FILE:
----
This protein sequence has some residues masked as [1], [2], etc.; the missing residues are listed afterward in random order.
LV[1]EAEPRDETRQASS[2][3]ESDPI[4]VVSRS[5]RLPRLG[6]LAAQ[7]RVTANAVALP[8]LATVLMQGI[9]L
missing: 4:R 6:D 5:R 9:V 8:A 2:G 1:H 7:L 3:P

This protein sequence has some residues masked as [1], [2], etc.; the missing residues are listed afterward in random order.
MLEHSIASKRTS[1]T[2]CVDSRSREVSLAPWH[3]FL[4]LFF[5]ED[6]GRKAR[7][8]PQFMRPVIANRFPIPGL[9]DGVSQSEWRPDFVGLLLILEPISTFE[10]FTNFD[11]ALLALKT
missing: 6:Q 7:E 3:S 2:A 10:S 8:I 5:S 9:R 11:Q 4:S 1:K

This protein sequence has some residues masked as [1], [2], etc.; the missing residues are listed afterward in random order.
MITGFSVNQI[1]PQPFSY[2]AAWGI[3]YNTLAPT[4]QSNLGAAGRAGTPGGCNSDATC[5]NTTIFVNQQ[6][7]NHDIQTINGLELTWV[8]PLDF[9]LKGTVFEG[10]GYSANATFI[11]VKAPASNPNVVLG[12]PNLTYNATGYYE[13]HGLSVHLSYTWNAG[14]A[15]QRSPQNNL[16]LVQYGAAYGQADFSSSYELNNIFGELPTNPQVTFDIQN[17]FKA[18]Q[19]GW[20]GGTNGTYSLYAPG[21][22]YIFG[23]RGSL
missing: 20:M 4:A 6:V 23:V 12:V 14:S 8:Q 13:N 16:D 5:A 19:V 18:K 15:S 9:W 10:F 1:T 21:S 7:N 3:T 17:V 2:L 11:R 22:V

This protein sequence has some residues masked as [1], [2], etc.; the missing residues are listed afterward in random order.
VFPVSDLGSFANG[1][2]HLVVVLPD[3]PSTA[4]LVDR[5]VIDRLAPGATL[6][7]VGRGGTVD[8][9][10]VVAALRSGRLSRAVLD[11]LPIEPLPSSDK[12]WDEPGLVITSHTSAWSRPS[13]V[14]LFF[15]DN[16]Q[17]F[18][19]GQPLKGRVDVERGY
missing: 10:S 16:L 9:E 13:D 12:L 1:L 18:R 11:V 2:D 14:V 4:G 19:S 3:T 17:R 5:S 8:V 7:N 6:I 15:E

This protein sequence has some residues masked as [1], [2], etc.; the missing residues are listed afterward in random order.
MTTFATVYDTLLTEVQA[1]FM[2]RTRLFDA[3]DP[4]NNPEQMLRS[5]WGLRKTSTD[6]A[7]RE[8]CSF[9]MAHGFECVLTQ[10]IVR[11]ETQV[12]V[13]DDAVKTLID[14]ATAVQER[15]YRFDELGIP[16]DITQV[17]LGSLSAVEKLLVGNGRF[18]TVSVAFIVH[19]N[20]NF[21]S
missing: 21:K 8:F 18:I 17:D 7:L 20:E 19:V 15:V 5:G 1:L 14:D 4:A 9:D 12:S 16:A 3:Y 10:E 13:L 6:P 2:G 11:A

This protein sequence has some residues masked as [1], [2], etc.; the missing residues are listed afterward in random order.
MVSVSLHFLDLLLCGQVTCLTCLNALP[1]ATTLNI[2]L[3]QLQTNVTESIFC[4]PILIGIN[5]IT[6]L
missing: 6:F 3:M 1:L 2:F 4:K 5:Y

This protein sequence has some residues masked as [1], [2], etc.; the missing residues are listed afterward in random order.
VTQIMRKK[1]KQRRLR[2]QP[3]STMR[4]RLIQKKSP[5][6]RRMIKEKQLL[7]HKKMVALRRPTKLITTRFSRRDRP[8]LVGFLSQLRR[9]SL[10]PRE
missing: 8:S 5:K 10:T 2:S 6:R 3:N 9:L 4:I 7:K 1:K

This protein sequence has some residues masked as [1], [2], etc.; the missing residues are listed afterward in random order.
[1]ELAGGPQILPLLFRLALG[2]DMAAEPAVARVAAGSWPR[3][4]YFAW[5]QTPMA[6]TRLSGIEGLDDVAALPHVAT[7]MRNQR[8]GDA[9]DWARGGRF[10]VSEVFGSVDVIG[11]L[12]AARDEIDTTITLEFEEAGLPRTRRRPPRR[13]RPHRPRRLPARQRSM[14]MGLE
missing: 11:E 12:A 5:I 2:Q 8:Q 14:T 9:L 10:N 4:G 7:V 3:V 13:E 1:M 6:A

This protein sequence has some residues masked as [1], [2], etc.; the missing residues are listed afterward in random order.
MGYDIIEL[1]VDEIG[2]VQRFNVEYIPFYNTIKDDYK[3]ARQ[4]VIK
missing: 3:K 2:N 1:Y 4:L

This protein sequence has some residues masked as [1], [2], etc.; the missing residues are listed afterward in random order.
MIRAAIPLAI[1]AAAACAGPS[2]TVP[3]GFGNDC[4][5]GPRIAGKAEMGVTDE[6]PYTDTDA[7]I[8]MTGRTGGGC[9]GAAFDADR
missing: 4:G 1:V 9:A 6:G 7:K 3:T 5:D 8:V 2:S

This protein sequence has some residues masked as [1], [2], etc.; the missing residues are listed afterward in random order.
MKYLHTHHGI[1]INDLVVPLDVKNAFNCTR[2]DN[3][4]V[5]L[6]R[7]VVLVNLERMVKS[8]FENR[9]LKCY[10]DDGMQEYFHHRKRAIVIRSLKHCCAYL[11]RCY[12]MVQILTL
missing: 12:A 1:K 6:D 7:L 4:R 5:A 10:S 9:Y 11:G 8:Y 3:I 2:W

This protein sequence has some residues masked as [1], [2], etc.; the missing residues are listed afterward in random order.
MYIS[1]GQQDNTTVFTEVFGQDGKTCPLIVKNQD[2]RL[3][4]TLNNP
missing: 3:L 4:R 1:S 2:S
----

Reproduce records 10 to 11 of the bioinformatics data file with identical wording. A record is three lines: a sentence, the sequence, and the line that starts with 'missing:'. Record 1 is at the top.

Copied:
This protein sequence has some residues masked as [1], [2], etc.; the missing residues are listed afterward in random order.
MIRAAIPLAI[1]AAAACAGPS[2]TVP[3]GFGNDC[4][5]GPRIAGKAEMGVTDE[6]PYTDTDA[7]I[8]MTGRTGGGC[9]GAAFDADR
missing: 4:G 1:V 9:A 6:G 7:K 3:T 5:D 8:V 2:S

This protein sequence has some residues masked as [1], [2], etc.; the missing residues are listed afterward in random order.
MKYLHTHHGI[1]INDLVVPLDVKNAFNCTR[2]DN[3][4]V[5]L[6]R[7]VVLVNLERMVKS[8]FENR[9]LKCY[10]DDGMQEYFHHRKRAIVIRSLKHCCAYL[11]RCY[12]MVQILTL
missing: 12:A 1:K 6:D 7:L 4:R 5:A 10:S 9:Y 11:G 8:Y 3:I 2:W